Also known as “Click to Pay,” SRC minimizes merchants’ dependence on consumers entering sensitive data because shoppers save their card information securely and use it across eCommerce sites. Merchants can license the Click to Pay icon from EMVco to create a simple, streamlined and secure online checkout experience.
3. Machine learning and AI
Machine-learning-based fraud detection tools learn and improve as they take in new information. They run on a collection of artificial intelligence (AI) algorithms trained with historical data to suggest risk rules. The rules can be set to allow or block certain user actions, including fraudulent transactions.
The role of open banking in fraud protection
Globally, about 24 million people use open banking, which allows customers to network their accounts and data across institutions.7 Open banking makes it easier for consumers to access credit and manage money seamlessly. It is also the mechanism behind financial apps that connect to consumers’ financial data to provide services like mortgage lending, stock trading, bill pay and buy now, pay later transactions.
Some aspects of open banking aid in fraud prevention. It requires strong customer authentication, like biometrics and two-factor authentication, and it does not require customers to share sensitive data during payments. But because open banking shares more data between third-party companies and financial institutions, it adds potential points of failure where thieves could steal customer data.
Merchants who are thinking about using open banking should make sure they are using the full range of fraud prevention tools available to protect themselves and their customers.
Steps small and mid-sized businesses can take to fight fraud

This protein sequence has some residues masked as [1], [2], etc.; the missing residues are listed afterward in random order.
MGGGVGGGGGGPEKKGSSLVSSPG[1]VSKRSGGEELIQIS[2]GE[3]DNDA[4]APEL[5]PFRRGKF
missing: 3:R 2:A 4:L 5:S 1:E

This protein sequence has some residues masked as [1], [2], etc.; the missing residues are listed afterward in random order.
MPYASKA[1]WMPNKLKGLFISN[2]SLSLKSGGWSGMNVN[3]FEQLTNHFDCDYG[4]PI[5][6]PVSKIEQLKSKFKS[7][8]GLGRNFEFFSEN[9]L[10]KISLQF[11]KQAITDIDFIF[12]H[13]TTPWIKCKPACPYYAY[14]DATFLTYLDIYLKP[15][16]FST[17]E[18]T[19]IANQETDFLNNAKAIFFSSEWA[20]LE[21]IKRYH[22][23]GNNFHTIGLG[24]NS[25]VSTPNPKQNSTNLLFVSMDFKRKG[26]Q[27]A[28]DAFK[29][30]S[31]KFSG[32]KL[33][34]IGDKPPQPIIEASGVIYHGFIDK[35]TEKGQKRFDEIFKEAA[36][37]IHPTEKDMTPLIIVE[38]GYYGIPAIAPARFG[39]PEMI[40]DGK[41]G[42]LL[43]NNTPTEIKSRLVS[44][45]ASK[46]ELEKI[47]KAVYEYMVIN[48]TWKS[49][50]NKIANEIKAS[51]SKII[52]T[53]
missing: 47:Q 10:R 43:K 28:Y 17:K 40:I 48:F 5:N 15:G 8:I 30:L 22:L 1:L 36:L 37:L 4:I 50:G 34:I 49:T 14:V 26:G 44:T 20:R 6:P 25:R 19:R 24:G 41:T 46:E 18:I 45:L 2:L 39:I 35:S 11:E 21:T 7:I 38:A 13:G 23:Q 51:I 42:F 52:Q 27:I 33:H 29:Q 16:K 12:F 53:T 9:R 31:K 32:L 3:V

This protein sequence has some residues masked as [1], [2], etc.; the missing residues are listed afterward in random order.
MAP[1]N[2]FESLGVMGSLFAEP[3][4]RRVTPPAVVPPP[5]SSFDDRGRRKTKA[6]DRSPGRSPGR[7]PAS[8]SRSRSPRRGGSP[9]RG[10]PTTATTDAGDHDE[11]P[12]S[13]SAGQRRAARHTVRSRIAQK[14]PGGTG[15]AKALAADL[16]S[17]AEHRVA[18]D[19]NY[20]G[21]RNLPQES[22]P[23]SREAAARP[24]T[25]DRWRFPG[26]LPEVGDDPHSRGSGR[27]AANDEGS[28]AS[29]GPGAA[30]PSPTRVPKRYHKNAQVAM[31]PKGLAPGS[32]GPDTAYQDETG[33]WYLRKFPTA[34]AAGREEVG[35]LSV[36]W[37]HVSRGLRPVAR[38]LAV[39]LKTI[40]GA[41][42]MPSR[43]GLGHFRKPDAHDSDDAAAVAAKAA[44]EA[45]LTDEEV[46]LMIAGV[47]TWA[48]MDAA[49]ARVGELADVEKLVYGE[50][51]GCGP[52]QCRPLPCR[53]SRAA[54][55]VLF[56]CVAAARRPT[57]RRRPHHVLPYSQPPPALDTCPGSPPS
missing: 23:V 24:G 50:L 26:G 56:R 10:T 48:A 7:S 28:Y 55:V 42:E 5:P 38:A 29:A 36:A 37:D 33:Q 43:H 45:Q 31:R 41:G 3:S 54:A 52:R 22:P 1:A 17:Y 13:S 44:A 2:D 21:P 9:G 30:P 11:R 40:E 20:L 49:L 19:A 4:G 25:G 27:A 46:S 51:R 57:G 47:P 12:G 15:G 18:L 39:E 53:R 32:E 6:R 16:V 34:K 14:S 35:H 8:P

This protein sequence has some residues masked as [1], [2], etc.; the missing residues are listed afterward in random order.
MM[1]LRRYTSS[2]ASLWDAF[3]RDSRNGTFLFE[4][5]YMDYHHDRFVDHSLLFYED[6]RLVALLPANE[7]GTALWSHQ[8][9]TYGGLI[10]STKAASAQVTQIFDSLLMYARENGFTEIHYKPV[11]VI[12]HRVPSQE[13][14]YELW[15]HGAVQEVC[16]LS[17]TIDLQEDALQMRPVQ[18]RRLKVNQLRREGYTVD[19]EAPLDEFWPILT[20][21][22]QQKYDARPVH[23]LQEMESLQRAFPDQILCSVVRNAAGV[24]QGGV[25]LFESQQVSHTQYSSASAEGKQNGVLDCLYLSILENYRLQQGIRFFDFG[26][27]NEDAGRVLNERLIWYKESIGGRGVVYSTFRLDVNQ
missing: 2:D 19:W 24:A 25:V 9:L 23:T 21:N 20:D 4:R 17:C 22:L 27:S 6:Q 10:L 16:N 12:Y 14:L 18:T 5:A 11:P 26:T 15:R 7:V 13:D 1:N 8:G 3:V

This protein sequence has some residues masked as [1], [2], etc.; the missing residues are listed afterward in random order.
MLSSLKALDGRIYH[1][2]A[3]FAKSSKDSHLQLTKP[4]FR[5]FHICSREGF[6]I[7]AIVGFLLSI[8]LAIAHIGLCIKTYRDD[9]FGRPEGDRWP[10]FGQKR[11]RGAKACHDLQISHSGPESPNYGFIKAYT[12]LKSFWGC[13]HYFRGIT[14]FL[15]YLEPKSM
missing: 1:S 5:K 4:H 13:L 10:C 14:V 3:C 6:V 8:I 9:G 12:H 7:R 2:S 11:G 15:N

All businesses are susceptible to fraud, but merchants who are small business owners may feel the impact more directly. The reason for this is that the smaller a business’s size, the greater the proportion of the loss due to fraud.
While small businesses may not have access to all of the fraud prevention tools large enterprise corporations use, there are actions they can take to fight fraud effectively:
- Enroll in fraud alerts offered by financial partners.
- Train employees to identify and report fraud.
- Divide accounting tasks between more than one employee to create an internal check.
- Use online banking to monitor all accounts regularly.
- Maintain a secure website with software that detects security gaps and cyberattacks.
- Physically inspect point-of-sale systems and use passwords and CVV2 and CVC2 codes for protection.
- Use enhanced decisioning to protect card-not-present (CNP) transactions.
The fast-moving nature of payments innovation paired with consumers’ rapid adoption of emerging digital technologies is transforming the fraud prevention landscape. Online and in-store, customers are looking for cues that their information is protected when they make a purchase. To win customers’ trust and protect revenue, merchants should remain vigilant and equip themselves with the right tools. Reach out to your acquirer to find out what actions you can take today.
- Juniper Research, July 2022, “Online Payment Fraud: Market Forecasts, Emerging Threats & Segment Analysis 2022-2027.”
- PYMNTS.com, November 2021. “Report: Merchants Fight Data Breaches, Payments Fraud with Employee Education, Cybersecurity Insurance.” Viewed 7th July 2023.
- Discover Global Network, June 2023, “Transforming Transactions: How the Fintech Landscape is Developing Across the Globe.” Viewed 7th July 2023.
- 451 Research, part of S&P Global Market Intelligence, Key Findings: Global Merchant & Consumer Payments Survey: Commissioned by Discover Global Network, completed November 2021
- 451 Research, July 2022, “Merchants Look to Optimize Payments and Fraud Prevention for Improved Business Outcomes, 451 Research.”
- Cybersource, 2022, “Global fraud and payments report 2022.” Viewed 7th July 2023.
- Statista, May 17, 2023. “Number of open banking users worldwide in 2020 with forecasts from 2021 to 2024, by region.” Viewed 10th July 2023.
The information provided herein is sponsored by Discover® Global Network. It is intended for informational purposes, and is not intended as a substitute for professional advice.